Arab region trapped in vicious circle of conflict and hunger: FAO-led report

Arab region trapped in vicious circle of conflict and hunger: FAO-led report
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Updated 26 June 2021

Arab region trapped in vicious circle of conflict and hunger: FAO-led report

Arab region trapped in vicious circle of conflict and hunger: FAO-led report
  • War and instability are undermining Arab region’s earlier progress on nutrition and food security
  • 137 million people in NENA region were food insecure even before the pandemic

BOGOTA, Colombia: Conflict has been the primary driver behind a rise in hunger across the Near East and North Africa (NENA) since 2015-17, according to a report published by a coalition of aid agencies on Thursday, which also identified a wide gap between those Arab countries embroiled in hostilities and those at peace.

The report, titled “Regional Overview of Food Security and Nutrition in the Near East and North Africa 2020: Enhancing Resilience of Food Systems in the Arab States,” assessed food-system resilience and nutrition in 22 countries stretching from Tunisia in the west to Yemen in the east.

According to its 2019 estimates, about 51.4 million people in the region — around 12.2 percent of the population — were already going hungry before the COVID-19 pandemic, which has further exacerbated disruptions to supply chains and livelihoods.

About 137 million people in the region were deemed to be either moderately or severely food insecure, lacking regular access to sufficient and nutritious food — a trend that is expected to worsen unless measures are taken to improve systemic resilience.

As a result of this trend, the report predicts the region almost certainly will fail to meet its commitments under the UN Sustainable Development Goals to eliminate hunger by the end of the decade. In fact, based on its current trajectory, the number of people affected by hunger is expected to rise above 75 million by 2030.

“The wave of instability and conflicts has applied stress to food systems, with the direct and indirect effects manifesting in several ways. But the most visible consequence is the massive wave of forced migration, both internally and between countries,” Abdulhakim Elwaer, UN Food and Agriculture Organization (FAO) representative for the NENA, told Arab News.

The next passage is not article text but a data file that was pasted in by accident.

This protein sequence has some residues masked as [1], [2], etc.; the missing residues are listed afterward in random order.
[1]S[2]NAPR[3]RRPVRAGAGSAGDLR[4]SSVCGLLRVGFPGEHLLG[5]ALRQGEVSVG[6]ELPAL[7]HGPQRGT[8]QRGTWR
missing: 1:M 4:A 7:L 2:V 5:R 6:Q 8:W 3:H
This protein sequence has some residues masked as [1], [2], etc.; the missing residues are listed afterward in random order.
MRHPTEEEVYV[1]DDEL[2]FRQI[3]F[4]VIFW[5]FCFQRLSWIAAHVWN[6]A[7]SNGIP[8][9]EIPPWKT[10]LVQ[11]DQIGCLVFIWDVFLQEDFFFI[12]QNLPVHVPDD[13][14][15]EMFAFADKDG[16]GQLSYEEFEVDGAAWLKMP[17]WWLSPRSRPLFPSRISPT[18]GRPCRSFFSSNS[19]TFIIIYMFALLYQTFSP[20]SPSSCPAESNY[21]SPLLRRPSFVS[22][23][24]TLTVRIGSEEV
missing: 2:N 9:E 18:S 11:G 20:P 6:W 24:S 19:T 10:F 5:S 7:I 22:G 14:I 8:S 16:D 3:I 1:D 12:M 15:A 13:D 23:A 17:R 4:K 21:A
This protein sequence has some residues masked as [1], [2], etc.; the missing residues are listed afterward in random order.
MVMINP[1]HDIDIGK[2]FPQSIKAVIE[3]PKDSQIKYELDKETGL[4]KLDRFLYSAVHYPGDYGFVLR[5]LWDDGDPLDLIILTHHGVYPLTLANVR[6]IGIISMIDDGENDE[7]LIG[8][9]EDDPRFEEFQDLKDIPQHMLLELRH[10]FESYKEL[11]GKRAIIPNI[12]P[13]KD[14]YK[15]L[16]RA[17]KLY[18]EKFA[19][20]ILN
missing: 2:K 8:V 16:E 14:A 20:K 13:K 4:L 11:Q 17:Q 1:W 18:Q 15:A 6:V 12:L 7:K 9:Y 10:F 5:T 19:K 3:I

“For example, according to the report’s findings, as of 2020, 5 million Syrians were dependent on aid from the UN World Food Program (WFP). In addition, Lebanese workers now compete with Syrian migrants for agricultural jobs, increasing rural unemployment and poverty and obstructing food access. 

“Meanwhile, in south Yemen, 29.8 million people were reported to be acutely food insecure in 2020, mainly due to the impact of violence, alongside other pre-existing socioeconomic conditions.”




According to its 2019 estimates, about 51.4 million people in the NENA region — around 12.2 percent of the population — were already going hungry before the COVID-19 pandemic. (AFP/File Photo)

The report is based on a collaboration between FAO, the Economic and Social Commission for Western Asia, the International Fund for Agricultural Development, the UN International Children’s Emergency Fund (UNICEF), WFP and the World Health Organization.

What is especially troubling about its findings is the impact that hunger and food insecurity is having on public health and child development. According to the report’s 2019 estimates, 22.5 percent of children under the age of 5 were stunted, 9.2 percent wasted, and 9.9 percent overweight.

Also owing to poor nutrition, 27 percent of the region’s adult population are classified as obese, making the Arab region the second-worst offender for obesity in the world. The same dietary shortcomings have left 35 percent of women of reproductive age anemic.

Conflict was found to be the leading cause of the degrading hunger situation in the Arab region. Although the report recorded a sustained decline in undernourishment in Arab countries since 2000-02, this downward trend came to a halt in 2014-16, coinciding with a significant uptick in regional violence.




About 137 million people in the region were deemed to be either moderately or severely food insecure, lacking regular access to sufficient and nutritious food. (AFP/File Photo)

Indeed, during this period, Gaza suffered almost two months under heavy Israeli bombardment, Daesh seized control of vast areas of Iraq and Syria, Libya descended into its second civil war, Iran-backed Houthis took control of Yemen’s capital Sanaa, and Somalia and Sudan both experienced renewed violence — a combination of which contributed to the biggest human displacement since the Second World War.

“The decline in food security and the fight against hunger was apparent globally since 2015, with conflict in the NENA region and other parts of the world among the main contributors to that setback,” said Elwaer.